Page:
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Fires Mean You May Need To Change Your Long Weekend Plans

To avoid human-caused wildfires, Smith's government has closed 12 provincial parks for the long weekend

With the Victoria Day long weekend right around the corner, the Alberta government has closed 12 provincial parks and recreation areas across the province. 

Why?

Because we are our own worst enemy. According to the Alberta government, most wildfires are caused by humans. Last year, more than 60 percent of wildfires here in Alberta were human-caused.

Wildfires are often caused by accident, whether it’s an unattended campfire or a stray cigarette butt. So far this year, Alberta Wildfire claims almost half of our wildfires were caused by human activity. 

Another 45 percent remain under investigation. With this in mind, several parks and recreation areas are being closed to lower the risk of wildfires. 

a wildfire burning with smoke bellowing into the sky
Alberta Wildfire | Twitter

Some now-closed parks include Young’s Point Provincial Park, Williamson Provincial Park, and Two Lakes Provincial Park, among others.

The wildfire emergency updates webpage shows a complete list of provincial park and recreation area closures. 

Over 10 million people visited Alberta’s provincial parks in 2022. This number is expected to grow, with the Alberta government investing more than $211 million in the province’s parks and public lands in March.

However, numbers may look different this year as wildfires continue to blaze across the province. When writing this, there are 94 active wildfires, and 25 are out of control.

“We will manage the wildfire situation in the face of extreme conditions, and we ask Albertans for their help, too…Don’t be responsible for starting a new wildfire,” said Alberta Wildfire’s Christie Tucker during a wildfire update.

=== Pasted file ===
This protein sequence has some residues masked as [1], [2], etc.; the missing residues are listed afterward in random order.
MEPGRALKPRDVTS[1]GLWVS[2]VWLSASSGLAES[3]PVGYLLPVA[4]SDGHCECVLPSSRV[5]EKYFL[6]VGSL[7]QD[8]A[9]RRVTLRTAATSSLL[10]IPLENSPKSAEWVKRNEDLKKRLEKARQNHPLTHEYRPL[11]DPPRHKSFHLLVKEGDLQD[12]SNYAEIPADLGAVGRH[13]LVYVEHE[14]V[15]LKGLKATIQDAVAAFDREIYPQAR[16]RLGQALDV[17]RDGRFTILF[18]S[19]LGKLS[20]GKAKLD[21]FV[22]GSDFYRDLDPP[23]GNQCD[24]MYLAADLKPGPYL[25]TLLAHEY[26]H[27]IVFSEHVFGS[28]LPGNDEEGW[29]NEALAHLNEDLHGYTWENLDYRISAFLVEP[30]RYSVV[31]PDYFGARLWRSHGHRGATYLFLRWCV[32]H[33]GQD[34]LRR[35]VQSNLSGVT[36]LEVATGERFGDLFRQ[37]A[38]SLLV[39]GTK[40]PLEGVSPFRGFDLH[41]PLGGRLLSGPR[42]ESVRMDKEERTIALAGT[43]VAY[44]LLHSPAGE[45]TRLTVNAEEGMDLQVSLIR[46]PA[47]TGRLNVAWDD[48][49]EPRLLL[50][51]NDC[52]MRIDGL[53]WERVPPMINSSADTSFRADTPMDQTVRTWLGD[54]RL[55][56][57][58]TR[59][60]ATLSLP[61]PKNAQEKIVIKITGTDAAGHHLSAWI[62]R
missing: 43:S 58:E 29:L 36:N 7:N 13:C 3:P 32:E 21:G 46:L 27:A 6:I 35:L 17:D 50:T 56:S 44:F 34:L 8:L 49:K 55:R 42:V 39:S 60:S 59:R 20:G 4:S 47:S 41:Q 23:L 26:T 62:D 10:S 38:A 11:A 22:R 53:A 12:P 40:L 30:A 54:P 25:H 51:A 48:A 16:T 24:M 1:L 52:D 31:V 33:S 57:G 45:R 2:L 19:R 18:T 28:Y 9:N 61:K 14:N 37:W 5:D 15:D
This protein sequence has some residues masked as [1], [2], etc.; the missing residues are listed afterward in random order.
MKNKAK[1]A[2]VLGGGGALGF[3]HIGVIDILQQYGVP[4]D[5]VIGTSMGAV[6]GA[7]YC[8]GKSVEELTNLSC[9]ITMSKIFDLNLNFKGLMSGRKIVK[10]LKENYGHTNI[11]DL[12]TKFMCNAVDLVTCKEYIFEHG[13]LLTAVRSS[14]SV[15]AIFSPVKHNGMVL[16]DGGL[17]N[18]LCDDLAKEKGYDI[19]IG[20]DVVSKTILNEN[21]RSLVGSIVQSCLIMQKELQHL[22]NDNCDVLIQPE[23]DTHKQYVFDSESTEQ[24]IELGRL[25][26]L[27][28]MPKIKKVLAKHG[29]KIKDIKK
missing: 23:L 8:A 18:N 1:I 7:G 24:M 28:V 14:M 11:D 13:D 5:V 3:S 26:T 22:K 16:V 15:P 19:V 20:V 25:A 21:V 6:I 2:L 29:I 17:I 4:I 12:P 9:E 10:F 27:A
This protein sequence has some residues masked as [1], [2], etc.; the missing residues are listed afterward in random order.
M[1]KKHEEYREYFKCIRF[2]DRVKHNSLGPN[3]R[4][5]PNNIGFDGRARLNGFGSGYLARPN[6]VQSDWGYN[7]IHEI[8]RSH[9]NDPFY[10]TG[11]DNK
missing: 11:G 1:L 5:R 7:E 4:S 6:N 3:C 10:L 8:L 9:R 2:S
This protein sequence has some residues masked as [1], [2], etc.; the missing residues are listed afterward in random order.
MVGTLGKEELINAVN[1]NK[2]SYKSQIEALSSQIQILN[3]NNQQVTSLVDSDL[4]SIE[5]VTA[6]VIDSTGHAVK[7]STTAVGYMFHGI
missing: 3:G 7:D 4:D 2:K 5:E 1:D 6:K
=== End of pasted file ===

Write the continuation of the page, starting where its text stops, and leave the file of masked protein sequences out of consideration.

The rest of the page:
According to Josee St-Onge, an information officer with Alberta Wildfire, the Victoria Day long weekend is when the province sees the most human-caused wildfires. 

“…more people are going to be outdoors for the long weekend, enjoying themselves and sometimes that can lead to some unintentional wildfires,” commented St-Onge. 

According to Jesse Wagar, a meteorologist with Environment Canada, dry conditions and unusually high temperatures are expected this weekend. 

If that weren’t bad enough, there will also be strong winds and a risk of thunderstorms, which could spark new fires.

However, there is hope yet. Next week’s forecast calls for rain across central and northern Alberta, with west central likely to see the most rainfall. 

“Exactly how much rain we’re going to see remains to be seen…But it is looking hopeful,” commented Wagar. 

 

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